The summer 1996 RMS Titanic, Inc., expedition was not a carnival of grave robbers, as some critics claim (see the September-October Naval History, pages 20-23). In reality, the project provided us all with a better understanding of how the ship sank. To be fair, George Tulloch, who is now the salvor of the ship, should be given credit for attempting to preserve a piece of our past and prevent others with access to the wreck from selling the artifacts for profit. By law, the artifacts Tulloch recovers cannot be sold. No artifacts have been taken from the bow and stem, because they are considered grave sites.
Near the end of August, the expedition crew attempted to raise a four-by- seven-meter piece of the hull. That the effort was unsuccessful is unfortunate, because it would have given people an even better understanding of the mighty forces that ripped the Titanic apart.
After writing an article on the sinking of the Titanic (September-October Naval History, pages 15-19), I was invited to participate in the expedition, which analyzed the wreck from scientific and engineering viewpoints. The French submersible Nautile made several 12,000- foot dives to determine iceberg damage, to find and identify some of the missing parts of the hull, and to study the bow and stem portions of the wreck in more detail. With the actual working drawings of shell plating, expansion joints, bulkheads, and the bridge deck (strength deck) for reference, we were able to reach some further conclusions concerning the ship’s demise.
Some steel plates of the wreckage— but not all—indicate brittle fracture. Some of the hull plates show a fair amount of ductility, which means that the steel failures can be attributed to a number of factors. Most important was the flooding, which created such a large bending moment in the hull that the subsequent stress around the second expansion joint was well beyond the breaking point of the steel. Other factors were the grain size of the steel, its oxygen, sulfur, and phosphorous content, and the riveted construction of the ship. Rivet holes were cold punched, and those surfaces were not reamed to remove micro cracks during construction. But at the time, no ship—even a welded one— could have withstood the forces that sank the Titanic.
We observed no damage to the hull from the iceberg and no evidence of a gash in those surfaces exposed on the sea bed from Cargo Hold No. 3 to Boiler Room No. 5. Sonar imaging helped to determine holes in the side of the ship below the mud line. Based on the working plans and the survivor testimonies of stokers George Beauchamp and Frederick Barrett, however, we now believe that the iceberg had a massive ledge that struck the ship intermittently about 13.5 to 15.5 feet above the keel. The collision sprung plates and broke caulking in one of the main plating seams, which allowed water to flow at various rates, depending on size of the opening and the draft. In addition, small fissures could have radiated from rivet holes in the area of contact.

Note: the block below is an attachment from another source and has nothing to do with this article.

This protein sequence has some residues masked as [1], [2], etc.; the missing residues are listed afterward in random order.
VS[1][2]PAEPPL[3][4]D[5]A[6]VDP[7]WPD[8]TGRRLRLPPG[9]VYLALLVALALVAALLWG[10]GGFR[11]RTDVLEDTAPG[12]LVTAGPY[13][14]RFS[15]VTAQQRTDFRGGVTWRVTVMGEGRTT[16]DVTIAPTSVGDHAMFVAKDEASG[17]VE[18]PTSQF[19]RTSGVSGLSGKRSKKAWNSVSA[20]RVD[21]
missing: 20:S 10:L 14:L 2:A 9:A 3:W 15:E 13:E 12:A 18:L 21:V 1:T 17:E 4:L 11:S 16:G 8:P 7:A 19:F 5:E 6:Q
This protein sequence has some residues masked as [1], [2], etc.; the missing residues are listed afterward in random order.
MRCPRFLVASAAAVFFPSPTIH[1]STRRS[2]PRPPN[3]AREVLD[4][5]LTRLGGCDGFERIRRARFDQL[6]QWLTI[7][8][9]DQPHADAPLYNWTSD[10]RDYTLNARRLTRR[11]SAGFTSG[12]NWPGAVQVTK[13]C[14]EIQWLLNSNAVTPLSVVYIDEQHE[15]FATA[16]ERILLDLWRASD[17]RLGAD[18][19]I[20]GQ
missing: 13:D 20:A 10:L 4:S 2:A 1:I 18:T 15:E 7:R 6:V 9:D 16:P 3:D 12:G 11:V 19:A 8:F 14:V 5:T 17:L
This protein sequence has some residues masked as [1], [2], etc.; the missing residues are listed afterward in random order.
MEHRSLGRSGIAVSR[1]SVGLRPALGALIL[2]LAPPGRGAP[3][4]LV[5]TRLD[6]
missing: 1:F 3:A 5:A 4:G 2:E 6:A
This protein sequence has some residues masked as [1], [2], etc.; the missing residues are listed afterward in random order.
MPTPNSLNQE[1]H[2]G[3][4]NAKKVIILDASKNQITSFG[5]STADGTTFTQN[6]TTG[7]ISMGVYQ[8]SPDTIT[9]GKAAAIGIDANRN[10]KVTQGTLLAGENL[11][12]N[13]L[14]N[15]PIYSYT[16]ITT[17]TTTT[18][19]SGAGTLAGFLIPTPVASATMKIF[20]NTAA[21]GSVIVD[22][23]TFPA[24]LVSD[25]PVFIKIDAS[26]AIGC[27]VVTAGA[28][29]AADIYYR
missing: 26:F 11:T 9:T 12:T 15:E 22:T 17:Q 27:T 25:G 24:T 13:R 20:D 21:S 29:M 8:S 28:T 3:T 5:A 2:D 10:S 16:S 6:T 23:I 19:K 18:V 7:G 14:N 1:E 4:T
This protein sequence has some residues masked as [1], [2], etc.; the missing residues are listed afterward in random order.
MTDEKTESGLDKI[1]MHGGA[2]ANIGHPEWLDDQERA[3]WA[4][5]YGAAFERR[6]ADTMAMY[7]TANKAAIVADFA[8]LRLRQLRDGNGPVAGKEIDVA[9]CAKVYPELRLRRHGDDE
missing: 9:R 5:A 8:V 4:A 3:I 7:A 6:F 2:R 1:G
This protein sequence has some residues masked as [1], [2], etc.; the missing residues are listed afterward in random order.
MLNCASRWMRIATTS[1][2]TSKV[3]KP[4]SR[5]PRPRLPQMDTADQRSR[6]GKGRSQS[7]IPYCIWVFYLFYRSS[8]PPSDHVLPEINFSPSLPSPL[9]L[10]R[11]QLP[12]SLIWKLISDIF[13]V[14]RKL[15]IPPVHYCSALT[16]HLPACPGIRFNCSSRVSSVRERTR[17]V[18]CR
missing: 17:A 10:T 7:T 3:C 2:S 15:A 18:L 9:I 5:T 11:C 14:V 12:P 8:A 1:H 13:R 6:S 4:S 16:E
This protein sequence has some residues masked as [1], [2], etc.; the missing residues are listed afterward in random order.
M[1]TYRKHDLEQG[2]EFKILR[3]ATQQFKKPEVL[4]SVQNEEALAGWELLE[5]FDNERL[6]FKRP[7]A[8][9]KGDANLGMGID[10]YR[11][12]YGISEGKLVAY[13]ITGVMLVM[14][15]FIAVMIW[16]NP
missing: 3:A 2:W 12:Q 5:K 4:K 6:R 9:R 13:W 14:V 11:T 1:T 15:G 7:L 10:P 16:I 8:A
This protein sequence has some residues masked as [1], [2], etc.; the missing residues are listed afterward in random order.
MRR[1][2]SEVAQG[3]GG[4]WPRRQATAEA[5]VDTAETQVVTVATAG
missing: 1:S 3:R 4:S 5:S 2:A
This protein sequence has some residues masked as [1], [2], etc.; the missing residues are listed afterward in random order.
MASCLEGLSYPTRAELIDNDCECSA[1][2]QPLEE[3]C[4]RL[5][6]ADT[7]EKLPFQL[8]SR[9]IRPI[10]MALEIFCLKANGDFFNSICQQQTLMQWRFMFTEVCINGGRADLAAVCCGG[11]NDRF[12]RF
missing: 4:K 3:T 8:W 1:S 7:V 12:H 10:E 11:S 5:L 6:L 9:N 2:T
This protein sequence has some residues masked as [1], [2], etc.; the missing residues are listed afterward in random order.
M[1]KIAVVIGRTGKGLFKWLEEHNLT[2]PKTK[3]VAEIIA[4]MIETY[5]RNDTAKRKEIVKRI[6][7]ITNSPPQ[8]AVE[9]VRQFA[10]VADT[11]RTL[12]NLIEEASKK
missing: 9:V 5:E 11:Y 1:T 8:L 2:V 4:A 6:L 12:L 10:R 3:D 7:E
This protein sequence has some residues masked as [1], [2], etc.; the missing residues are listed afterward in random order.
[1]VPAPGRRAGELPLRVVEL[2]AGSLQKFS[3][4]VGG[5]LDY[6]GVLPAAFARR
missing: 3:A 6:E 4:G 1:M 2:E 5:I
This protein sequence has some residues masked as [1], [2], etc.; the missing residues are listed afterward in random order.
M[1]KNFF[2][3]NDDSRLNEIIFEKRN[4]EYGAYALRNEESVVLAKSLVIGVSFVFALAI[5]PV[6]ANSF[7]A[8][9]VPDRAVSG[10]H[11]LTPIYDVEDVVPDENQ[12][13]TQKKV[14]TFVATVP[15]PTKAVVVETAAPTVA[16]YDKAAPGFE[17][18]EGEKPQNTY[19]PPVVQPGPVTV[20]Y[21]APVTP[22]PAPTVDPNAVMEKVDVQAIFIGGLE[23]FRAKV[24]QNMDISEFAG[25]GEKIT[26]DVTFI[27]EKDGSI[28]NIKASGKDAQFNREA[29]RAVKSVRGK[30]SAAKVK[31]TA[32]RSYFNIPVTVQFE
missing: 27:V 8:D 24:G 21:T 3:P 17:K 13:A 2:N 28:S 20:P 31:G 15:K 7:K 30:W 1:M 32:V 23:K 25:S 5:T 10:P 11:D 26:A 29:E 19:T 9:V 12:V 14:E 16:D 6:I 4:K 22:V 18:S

The ship’s mean draft of 32.25 feet and a stern trim of 3 feet at the time of her iceberg encounter created a significant pressure differential, and as the ship sank deeper in the water that differential grew, causing an even greater flow of water. According to the evidence, the initial damage from the iceberg was no larger than 12.2 feet square, thus verifying calculations made by naval architect Edward Wilding after the disaster. Although this damage seems rather small, it spread over six watertight compartments. Furthermore, flooding could not be controlled with any of the material and equipment available on board the Titanic. Therefore, it was clear to Thomas Andrews, the chief naval architect from Harland and Wolff on board at the time, that the ship would sink within two hours.
This expedition also disproved several myths about the sinking process. First, evidence in the debris field indicates that the ship started to break up on the surface. Second, the theory that the iceberg cut a 300-foot gash into the Titanic hull can now be relegated to folklore; the ice did not penetrate the steel.
Third, the loud noises heard as the ship upended should not be attributed to boilers, pianos, dishes, and other items crashing through bulkheads. They were sounds from the tearing and mutilation of thousands of square feet of steel, as well as a steam explosion in Boiler Room No. 1, caused by hot furnaces and steam piping under 210 pounds per square inch of pressure coming in contact with 28-degree sea water.
In the final analysis, the Titanic was not designed to resist the massive forces of flooding in the hull. Given the evidence, even if lifeboats could have accommodated all on board, many lives still would have been lost.
Opinions differ concerning exploration of deep ocean wrecks such as the Titanic. Because emotions run so high with regard to this issue, perhaps international maritime law needs to be reevaluated as man becomes better able, with improved and more sophisticated deep-diving submersibles, to explore the oceans and their secrets.